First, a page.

One per blob json Parses JSON blobs as a single chunk of text. Each JSON blob becomes a single Azure Search document. Generally available in both REST API and .NET SDK.
Multiple per blob jsonArray Parses a JSON array in the blob, where each element of the array becomes a separate Azure Search document. Generally available in both REST API and .NET SDK.
Multiple per blob jsonLines Parses a blob which contains multiple JSON entities (an "array") separated by a newline, where each entity becomes a separate Azure Search document. Generally available in both REST API and .NET SDK.

1 - Assemble inputs for the request

For each request, you must provide the service name and admin key for Azure Search (in the POST header), and the storage account name and key for blob storage. You can use Postman to send HTTP requests to Azure Search.

Copy the following four values into Notepad so that you can paste them into a request:

  • Azure Search service name
  • Azure Search admin key
  • Azure storage account name
  • Azure storage account key

You can find these values in the portal:

  1. In the portal pages for Azure Search, copy the search service URL from the Overview page.

  2. In the left navigation pane, click Keys and then copy either the primary or secondary key (they are equivalent).

  3. Switch to the portal pages for your storage account. In the left navigation pane, under Settings, click Access Keys. This page provides both the account name and key. Copy the storage account name and one of the keys to Notepad.

2 - Create a data source

This step provides data source connection information used by the indexer. The data source is a named object in Azure Search that persists the connection information. The data source type, azureblob, determines which data extraction behaviors are invoked by the indexer.

Substitute valid values for service name, admin key, storage account, and account key placeholders.

POST https://[service name].search.windows.net/datasources?api-version=2019-05-06
Content-Type: application/json
api-key: [admin key for Azure Search]

{
    "name" : "my-blob-datasource",
    "type" : "azureblob",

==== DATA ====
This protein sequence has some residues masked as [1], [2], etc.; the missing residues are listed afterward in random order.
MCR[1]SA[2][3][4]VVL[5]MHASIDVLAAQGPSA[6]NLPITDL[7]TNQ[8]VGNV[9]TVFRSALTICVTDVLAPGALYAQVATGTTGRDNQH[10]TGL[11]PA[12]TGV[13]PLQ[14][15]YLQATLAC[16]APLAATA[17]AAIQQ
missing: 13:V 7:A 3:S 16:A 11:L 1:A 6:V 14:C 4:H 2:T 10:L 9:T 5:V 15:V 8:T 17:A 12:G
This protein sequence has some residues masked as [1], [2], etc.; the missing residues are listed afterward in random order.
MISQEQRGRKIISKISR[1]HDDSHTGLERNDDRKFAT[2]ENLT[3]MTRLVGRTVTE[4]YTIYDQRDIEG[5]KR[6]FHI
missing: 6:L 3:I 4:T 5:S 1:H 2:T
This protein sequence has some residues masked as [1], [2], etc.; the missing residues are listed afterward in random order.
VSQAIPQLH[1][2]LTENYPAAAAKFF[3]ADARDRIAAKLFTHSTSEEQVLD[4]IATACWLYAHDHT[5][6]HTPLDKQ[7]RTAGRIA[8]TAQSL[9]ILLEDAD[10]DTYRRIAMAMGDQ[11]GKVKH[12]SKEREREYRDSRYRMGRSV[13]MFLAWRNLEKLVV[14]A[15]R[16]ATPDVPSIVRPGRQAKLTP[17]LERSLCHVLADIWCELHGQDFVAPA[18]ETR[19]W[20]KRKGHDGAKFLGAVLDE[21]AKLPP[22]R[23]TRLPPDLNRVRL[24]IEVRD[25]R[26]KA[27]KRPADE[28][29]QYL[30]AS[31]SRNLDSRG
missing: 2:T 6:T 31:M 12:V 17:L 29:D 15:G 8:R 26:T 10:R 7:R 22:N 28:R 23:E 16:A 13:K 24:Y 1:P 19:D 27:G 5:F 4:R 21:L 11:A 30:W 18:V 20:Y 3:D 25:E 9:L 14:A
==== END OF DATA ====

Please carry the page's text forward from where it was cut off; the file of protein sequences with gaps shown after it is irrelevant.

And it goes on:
"credentials" : { "connectionString" : "DefaultEndpointsProtocol=https;AccountName=<account name>;AccountKey=<account key>;" },
    "container" : { "name" : "my-container", "query" : "optional, my-folder" }
}   

3 - Create a target search index

Indexers are paired with an index schema. If you are using the API (rather than the portal), prepare an index in advance so that you can specify it on the indexer operation.

The index stores searchable content in Azure Search. To create an index, provide a schema that specifies the fields in a document, attributes, and other constructs that shape the search experience. If you create an index that has the same field names and data types as the source, the indexer will match the source and destination fields, saving you the work of having to explicitly map the fields.

The following example shows a Create Index request. The index will have a searchable content field to store the text extracted from blobs:

POST https://[service name].search.windows.net/indexes?api-version=2019-05-06
Content-Type: application/json
api-key: [admin key for Azure Search]

{
      "name" : "my-target-index",
      "fields": [
        { "name": "id", "type": "Edm.String", "key": true, "searchable": false },
        { "name": "content", "type": "Edm.String", "searchable": true, "filterable": false, "sortable": false, "facetable": false }
      ]
}

4 - Configure and run the indexer

As with an index and a data source, and indexer is also a named object that you create and reuse on an Azure Search service. A fully specified request to create an indexer might look as follows: